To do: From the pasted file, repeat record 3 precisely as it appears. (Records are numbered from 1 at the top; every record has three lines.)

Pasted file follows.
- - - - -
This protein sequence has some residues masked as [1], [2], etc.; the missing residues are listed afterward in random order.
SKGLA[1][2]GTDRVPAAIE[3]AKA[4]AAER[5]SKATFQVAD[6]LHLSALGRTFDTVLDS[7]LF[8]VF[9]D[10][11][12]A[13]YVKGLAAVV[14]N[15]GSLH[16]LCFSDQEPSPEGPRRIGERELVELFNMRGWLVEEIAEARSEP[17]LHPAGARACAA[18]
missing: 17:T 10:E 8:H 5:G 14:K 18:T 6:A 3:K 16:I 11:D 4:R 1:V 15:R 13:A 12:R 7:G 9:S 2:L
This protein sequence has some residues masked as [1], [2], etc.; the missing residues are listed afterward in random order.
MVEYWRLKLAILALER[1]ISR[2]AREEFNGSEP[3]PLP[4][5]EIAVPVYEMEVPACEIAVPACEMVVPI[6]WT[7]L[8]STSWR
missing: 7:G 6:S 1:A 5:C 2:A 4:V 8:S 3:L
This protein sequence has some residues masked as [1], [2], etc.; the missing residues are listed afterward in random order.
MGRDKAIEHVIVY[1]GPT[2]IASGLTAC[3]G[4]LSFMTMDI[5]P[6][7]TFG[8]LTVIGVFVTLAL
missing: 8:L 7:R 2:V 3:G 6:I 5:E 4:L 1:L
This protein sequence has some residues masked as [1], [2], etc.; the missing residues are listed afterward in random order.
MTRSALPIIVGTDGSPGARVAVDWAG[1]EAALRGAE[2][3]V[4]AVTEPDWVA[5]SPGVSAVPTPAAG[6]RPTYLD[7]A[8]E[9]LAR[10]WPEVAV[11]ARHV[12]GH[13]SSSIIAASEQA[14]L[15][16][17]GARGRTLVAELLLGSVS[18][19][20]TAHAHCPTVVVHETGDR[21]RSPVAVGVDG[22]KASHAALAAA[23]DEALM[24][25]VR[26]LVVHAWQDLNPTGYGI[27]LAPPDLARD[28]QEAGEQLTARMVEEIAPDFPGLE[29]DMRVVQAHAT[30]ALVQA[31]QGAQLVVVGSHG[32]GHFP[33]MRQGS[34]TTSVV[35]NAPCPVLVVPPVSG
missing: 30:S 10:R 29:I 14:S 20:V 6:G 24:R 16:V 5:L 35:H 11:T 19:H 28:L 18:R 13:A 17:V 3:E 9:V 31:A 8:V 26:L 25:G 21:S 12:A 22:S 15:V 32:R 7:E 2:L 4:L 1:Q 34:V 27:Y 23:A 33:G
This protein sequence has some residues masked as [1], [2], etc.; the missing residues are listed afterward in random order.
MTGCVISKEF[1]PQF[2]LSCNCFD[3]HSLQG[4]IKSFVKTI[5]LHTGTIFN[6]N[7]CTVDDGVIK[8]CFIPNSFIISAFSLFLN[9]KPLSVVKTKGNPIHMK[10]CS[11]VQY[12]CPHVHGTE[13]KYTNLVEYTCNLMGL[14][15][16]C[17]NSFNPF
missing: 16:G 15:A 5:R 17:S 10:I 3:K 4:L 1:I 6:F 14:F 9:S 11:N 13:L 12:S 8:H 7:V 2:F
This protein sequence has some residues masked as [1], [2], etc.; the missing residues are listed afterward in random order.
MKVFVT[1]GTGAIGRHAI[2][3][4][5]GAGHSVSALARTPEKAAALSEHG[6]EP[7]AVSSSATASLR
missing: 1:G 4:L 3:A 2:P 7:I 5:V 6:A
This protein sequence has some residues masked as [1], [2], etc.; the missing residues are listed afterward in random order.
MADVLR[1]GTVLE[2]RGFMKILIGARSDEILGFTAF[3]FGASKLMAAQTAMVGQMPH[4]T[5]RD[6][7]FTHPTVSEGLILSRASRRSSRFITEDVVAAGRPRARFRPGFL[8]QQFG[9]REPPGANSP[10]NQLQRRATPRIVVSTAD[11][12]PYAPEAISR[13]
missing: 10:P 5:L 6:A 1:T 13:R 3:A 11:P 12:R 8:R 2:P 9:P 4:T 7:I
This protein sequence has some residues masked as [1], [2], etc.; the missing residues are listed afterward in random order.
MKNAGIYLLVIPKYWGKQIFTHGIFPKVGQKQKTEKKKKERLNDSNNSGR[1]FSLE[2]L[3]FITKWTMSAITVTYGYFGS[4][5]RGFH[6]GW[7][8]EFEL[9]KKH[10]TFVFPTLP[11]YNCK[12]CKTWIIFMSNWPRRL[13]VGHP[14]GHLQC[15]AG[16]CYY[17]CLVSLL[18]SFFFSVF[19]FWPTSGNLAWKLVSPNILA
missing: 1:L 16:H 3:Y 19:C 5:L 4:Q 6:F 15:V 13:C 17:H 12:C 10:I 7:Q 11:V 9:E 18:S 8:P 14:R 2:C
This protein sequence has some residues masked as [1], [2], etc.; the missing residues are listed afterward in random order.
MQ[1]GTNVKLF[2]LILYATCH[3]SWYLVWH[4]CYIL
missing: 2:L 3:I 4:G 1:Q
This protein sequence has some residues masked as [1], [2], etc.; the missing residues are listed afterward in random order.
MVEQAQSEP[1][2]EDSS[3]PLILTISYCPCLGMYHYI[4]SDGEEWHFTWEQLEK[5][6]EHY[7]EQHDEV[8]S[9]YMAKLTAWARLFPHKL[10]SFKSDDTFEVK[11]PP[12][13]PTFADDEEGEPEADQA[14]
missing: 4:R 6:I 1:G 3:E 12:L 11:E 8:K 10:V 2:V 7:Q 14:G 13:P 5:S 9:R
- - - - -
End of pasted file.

This protein sequence has some residues masked as [1], [2], etc.; the missing residues are listed afterward in random order.
MGRDKAIEHVIVY[1]GPT[2]IASGLTAC[3]G[4]LSFMTMDI[5]P[6][7]TFG[8]LTVIGVFVTLAL
missing: 8:L 7:R 2:V 3:G 6:I 5:E 4:L 1:L